For another example, Price discovered many native cultures that were extremely healthy while eating lacto-vegetarian or pisco-vegan diets. Describing one lacto-vegetarian people, for example, he called them, "The most physically perfect people in northern India... the people are very tall and are free of tooth decay." Yet the foundation that operates under his name is strikingly hostile to vegetarians. Sally Fallon, the foundation's president, denounces vegetarianism as "a kind of spiritual pride that seeks ...to shirk the earthly duties for which the physical body is created." She further insults vegetarians by saying they frequently suffer from zinc deficiency, but think it is spiritual enlightenment.

In 1934, Price wrote a moving letter to his nieces and nephews, instructing them in the diet he hoped they would eat. "The basic foods should be the entire grains such as whole wheat, rye or oats, whole wheat and rye breads, wheat and oat cereals, oat-cake, dairy products, including milk and cheese, which should be used liberally, and marine foods." Yet the Weston A. Price Foundation aggressively promotes the consumption of beef, pork and other high-fat meats, while condemning people who base their diets on whole grains.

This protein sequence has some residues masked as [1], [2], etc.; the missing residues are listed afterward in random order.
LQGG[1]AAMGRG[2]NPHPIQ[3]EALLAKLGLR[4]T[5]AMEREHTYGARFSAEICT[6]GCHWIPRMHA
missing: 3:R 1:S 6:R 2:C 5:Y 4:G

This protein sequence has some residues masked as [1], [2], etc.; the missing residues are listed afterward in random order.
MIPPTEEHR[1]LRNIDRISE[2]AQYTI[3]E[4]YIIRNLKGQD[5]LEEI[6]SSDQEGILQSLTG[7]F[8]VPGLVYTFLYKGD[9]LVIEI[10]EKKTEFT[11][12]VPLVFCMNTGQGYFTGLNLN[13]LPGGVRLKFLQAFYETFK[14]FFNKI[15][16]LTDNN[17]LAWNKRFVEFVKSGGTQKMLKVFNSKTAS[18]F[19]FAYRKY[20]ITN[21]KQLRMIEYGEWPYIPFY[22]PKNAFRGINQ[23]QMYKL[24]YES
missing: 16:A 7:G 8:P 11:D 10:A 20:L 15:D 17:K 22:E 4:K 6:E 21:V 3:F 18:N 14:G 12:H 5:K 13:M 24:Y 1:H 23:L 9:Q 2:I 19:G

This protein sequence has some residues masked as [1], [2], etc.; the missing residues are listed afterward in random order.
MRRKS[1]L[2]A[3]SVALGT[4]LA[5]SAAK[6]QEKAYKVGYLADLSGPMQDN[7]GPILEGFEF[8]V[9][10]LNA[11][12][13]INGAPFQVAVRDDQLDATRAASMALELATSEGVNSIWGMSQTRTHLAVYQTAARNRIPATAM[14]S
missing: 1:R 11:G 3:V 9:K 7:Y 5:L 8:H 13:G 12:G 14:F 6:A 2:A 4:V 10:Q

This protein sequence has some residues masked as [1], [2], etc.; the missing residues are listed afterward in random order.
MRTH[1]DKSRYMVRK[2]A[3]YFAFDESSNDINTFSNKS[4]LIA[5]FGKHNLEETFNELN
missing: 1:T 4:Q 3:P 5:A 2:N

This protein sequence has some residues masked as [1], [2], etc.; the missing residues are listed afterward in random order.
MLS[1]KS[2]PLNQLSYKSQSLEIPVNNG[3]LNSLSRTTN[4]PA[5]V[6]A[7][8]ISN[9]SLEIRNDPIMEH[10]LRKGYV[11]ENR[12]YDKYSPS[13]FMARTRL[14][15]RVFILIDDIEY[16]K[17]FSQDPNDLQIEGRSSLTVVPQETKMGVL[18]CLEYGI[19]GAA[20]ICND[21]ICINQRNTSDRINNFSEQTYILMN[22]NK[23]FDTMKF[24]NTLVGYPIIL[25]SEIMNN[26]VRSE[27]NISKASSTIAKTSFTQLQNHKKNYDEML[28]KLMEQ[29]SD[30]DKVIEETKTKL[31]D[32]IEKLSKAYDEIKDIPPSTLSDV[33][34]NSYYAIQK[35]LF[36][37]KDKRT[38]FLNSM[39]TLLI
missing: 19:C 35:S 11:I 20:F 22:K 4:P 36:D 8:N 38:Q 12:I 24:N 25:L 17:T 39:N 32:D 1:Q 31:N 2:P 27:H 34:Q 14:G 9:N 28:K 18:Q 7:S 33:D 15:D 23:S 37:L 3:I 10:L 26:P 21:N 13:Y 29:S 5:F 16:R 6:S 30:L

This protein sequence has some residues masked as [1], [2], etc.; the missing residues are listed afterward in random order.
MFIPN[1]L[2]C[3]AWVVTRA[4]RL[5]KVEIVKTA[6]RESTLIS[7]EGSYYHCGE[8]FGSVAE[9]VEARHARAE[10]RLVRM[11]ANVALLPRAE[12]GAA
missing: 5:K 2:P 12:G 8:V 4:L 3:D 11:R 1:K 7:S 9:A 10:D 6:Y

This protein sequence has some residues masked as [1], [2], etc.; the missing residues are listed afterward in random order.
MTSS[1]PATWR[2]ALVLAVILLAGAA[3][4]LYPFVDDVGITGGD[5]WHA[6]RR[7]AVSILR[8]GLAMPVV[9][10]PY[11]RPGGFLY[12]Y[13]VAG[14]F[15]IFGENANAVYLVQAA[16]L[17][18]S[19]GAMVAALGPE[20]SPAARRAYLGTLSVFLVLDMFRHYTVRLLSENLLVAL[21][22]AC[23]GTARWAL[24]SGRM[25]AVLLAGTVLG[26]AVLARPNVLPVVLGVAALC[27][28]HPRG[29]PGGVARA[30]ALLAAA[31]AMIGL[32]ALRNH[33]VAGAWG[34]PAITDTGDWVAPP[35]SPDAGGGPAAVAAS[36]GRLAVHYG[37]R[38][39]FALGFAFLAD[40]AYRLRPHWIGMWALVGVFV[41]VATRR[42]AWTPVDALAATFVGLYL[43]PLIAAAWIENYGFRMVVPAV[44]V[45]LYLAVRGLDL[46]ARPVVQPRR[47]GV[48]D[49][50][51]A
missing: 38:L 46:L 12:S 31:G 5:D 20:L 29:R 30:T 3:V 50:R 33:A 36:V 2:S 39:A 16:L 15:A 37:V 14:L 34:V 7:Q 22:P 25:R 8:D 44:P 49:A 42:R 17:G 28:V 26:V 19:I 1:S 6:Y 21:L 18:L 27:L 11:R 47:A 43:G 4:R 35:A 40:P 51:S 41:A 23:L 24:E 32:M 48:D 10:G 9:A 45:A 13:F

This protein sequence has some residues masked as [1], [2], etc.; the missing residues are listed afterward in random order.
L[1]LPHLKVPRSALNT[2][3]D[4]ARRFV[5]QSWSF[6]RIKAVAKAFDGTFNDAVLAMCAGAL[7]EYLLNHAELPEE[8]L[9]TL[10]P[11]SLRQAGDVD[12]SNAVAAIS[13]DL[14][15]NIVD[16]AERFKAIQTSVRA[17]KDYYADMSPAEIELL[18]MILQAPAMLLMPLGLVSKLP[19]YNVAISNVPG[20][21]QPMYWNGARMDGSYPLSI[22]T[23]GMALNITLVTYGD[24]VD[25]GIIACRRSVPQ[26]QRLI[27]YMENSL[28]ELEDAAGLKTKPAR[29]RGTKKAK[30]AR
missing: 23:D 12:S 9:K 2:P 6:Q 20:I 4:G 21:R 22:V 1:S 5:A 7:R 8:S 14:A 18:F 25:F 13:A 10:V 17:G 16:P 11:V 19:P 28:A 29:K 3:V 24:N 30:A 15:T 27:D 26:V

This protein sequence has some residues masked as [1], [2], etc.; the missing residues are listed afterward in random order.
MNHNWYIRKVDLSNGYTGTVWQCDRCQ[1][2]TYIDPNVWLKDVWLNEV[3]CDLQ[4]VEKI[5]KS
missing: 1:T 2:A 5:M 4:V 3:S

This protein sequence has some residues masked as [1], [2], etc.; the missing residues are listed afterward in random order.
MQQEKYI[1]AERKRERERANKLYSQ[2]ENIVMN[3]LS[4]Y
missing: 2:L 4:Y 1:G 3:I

...

Toward that end, the Foundation has widely publicized an article written by a former member of the Foundation's Board of Directors, Stephen Byrnes, titled "The Myths of Vegetarianism."

The article is harshly critical of vegetarian diets, and concludes with an "About the Author" section which states: "Stephen Byrnes... enjoys robust health on a diet that includes butter, cream, eggs, meat, whole milk, dairy products and offal." In fact, Stephen Byrnes suffered a fatal stroke in June, 2004. According to reports of his death, he had yet to reach his 40th birthday.

Merlyn a vegetarian?

I've been re-reading T.H. White's The Once and Future King. I'd forgotten that White casts Merlyn as a vegetarian, though a conflicted one:

They were riding back from a day on the mountain, where they had been hunting grouse with the peregrines, and Merlyn had gone with them for the sake of the ride. He had become a vegetarian lately -- an opponent of blood-sports on principle -- although he had gone through most of them during his thoughtless youth -- and even now he secretly adored to watch the falcons for themselves. Their masterly circles, as they waited on -- mere specs in the sky -- and the bur-r-r with which they scythed on the grouse, and the way in which the wretched quarry, killed instantaneously, went end-over-tip into the heather -- these were a temptation to which he yielded in the uncomfortable knowledge that it was sin. He consoled himself by saying that the grouse were for the pot. But it was a shallow excuse, for he did not believe in eating meat either.

Later on, Sir Galahad is described by Sir Gawaine as "a vegetarian and teetotaler", though as Gawaine's assessment is that Galahad is a prick this isn't a compliment.